You may think you know the Vietnamese restaurant on Highway 150 in the Publix shopping center. There have been various ones there over the last ten years. But the current incarnation, owned by a cousin of one of the previous proprietors, has only been there for the last four months. Asian Cuisine is the best, most authentic Vietnamese I have had so far in this town.
In fact, the first time I was there, I went for something I knew no American would ever order, the Pho Tai Gan. Pho is a Vietnamese soup made of a stock broth with various meats or vegetables. The Tái Gan contains rare steak--for lovers of carapaccio (some of whom can be found here in Birmingham)--and tendon. Tendon is not big here, maybe on a par with chicken feet. But with the right attitudinal adjustment, it is really quite good, and when you come to think of it, it could save you a collagen injection.
My rare steak was good but not quite rare enough (it ought to be placed in the Pho raw to stay rare in the hot broth). But the tendon had that strange authentic Asian food texture, both tender and chewy, and a little slimy too. It was perfect, and there were plenty of big thick strands of it, as if Dr. James Andrews himself had scoped the Achilles heel of many a fatted calf.
The Pho broth itself was not the dirty dishwater of many stateside Vietnamese restaurants. It was viscously light in consistency but rich, tasty, and full of that healing feeling. And right then and there I resolved to go back and parse through Asian Cuisine's offerings for the readers of the Birmingham Weekly.
When we returned for our second visit, my companion Bunny said not to even try the Chinese food they serve on the side, since these people are Vietnamese. But I rejoined that most Chinese food in the U.S. is not authentic, and (as I would dearly love to find some that reminds me of the back streets of Taipei) the Vietnamese may not know better than to stay true to form. After all, they are very correct people who have a society based on most people following the rules and everyone breaking them.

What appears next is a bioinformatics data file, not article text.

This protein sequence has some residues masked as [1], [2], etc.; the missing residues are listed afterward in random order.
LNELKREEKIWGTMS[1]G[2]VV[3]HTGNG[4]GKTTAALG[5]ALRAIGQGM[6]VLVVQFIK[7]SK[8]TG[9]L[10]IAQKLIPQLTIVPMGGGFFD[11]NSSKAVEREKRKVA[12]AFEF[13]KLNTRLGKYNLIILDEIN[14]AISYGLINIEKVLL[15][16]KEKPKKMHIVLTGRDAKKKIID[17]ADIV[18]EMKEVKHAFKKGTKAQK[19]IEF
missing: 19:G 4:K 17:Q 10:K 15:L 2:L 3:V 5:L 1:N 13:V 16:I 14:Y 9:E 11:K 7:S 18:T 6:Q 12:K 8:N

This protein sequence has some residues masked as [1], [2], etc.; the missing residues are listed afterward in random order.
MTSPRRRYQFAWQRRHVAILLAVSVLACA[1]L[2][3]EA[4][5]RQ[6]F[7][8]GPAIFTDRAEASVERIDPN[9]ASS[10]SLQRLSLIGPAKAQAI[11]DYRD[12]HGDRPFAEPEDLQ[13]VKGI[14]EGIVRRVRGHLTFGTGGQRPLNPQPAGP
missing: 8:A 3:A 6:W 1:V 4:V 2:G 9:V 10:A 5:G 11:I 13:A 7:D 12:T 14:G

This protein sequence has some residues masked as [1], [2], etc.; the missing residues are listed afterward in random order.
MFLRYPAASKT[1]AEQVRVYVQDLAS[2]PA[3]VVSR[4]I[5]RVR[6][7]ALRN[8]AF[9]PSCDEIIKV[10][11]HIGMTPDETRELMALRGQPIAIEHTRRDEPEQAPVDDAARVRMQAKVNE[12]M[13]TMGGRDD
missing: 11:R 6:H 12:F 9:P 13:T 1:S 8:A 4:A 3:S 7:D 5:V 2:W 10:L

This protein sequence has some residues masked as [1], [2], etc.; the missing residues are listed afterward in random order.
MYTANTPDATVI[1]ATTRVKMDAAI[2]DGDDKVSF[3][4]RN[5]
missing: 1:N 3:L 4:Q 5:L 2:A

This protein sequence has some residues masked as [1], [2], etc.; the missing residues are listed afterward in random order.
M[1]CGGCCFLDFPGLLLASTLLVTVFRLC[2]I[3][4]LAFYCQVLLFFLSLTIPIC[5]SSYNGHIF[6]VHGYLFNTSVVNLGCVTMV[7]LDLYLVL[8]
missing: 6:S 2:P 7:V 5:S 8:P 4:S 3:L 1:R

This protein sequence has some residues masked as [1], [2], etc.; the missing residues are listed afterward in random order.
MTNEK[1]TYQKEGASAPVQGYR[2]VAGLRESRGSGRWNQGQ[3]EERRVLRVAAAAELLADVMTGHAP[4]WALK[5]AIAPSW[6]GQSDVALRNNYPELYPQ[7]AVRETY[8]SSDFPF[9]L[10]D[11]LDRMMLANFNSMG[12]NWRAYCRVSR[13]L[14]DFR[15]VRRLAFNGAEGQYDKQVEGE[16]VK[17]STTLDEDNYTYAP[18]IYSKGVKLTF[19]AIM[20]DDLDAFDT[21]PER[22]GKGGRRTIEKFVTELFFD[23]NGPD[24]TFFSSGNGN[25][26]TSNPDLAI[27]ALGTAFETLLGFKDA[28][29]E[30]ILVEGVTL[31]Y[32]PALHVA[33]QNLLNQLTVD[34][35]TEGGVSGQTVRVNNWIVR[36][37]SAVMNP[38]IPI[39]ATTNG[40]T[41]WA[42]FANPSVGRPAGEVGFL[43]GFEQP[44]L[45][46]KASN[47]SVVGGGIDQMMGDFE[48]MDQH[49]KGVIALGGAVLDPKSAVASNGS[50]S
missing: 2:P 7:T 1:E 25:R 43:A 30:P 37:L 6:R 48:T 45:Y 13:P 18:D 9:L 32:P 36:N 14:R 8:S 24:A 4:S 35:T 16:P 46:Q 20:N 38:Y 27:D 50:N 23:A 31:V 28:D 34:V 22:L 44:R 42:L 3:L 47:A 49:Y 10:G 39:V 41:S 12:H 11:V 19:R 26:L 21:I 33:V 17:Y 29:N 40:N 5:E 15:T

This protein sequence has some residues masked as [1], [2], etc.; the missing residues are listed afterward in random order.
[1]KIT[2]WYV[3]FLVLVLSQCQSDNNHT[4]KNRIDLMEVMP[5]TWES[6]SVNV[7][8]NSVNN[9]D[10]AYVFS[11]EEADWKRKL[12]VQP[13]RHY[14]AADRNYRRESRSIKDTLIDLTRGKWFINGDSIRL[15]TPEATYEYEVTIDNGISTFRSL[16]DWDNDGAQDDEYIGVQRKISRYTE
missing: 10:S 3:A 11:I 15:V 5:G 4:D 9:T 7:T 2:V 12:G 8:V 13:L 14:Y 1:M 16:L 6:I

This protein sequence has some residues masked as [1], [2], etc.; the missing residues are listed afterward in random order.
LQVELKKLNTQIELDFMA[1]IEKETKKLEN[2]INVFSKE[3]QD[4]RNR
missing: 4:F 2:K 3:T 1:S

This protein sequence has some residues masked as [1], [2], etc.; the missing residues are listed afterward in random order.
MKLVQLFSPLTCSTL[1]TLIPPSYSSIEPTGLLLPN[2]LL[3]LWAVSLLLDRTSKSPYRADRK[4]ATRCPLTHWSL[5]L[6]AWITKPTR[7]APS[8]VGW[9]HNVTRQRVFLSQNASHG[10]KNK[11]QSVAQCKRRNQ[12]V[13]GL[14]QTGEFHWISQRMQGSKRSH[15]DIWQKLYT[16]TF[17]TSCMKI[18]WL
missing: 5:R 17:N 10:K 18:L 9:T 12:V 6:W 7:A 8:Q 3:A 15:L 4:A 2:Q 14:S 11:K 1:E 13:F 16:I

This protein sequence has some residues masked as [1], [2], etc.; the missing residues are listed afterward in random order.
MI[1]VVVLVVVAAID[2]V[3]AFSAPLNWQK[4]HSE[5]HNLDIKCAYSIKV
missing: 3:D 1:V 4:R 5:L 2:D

I laugh when I think of my favorite wine shop owner in Hanoi complaining about having to buy fake stamps to look like the shop has paid the onerous tax the government places on wine--the high tax the shop owner complains is ruining everyone's business. But I digress.
Bunny and I tried to sample a variety of dishes. She got her own Pho but she would not tell me about it. And to tell the truth, I am not much of a soup or a soupspoon sharer.
I tried a small Pho No. 1, or Pho Dac Biet, (order as P1) at $6.99. It was the Charlie Weiss's kitchen sink of Pho, with every filling in it. P1 is a beef noodle soup with paper thin slices of tender eye round steak; thicker, fattier and tougher pieces of brisket; meatballs of beef made compact like a sausage by mixing with ground tendon; “stripe,” which consists of white slices with chewy ridges from somewhere in the digestive tract; and my previous favorite, tendon. But like most sampler plates, it did not give full satisfaction in any degree. For my money, there were barely a few specks of tendon, so next time I am going to go back to the delicious P7 (Pho Tai Gan).
We also ordered the calamari, Muc Chien Don, and before you say that sounds Italian, the best squid I have ever tasted was fresh from the seas off Vietnam. This calamari was not as plump and tender, but it was well-prepared in the salt-and-pepper style that Vietnam more or less shares with China. Most importantly, along with ringed slices, there were plenty of whole squid heads and bunches of tentacles.
I persuaded Bunny to go for a Chinese rice dish and we settled on the Cashew shrimp. It was in a light brown sauce, not only with cashews, but with crisp water chestnuts and celery. I could not decide if the shrimp was frozen, but Bunny said it was at least frozen raw and not cooked first and then frozen (and gads, reconstituted in the microwave, like the country girl would immorally do it), and it was pretty good, she says (Bunny, that is). Well I remember the Vietnamese fishing village where I trained with the SEALS, the shrimp straight off the boat on the beach, with Sai Gon beer, the whitecaps breaking from out of the dark, and a thousand stars sparkling across the night sky. OK OK, not fair.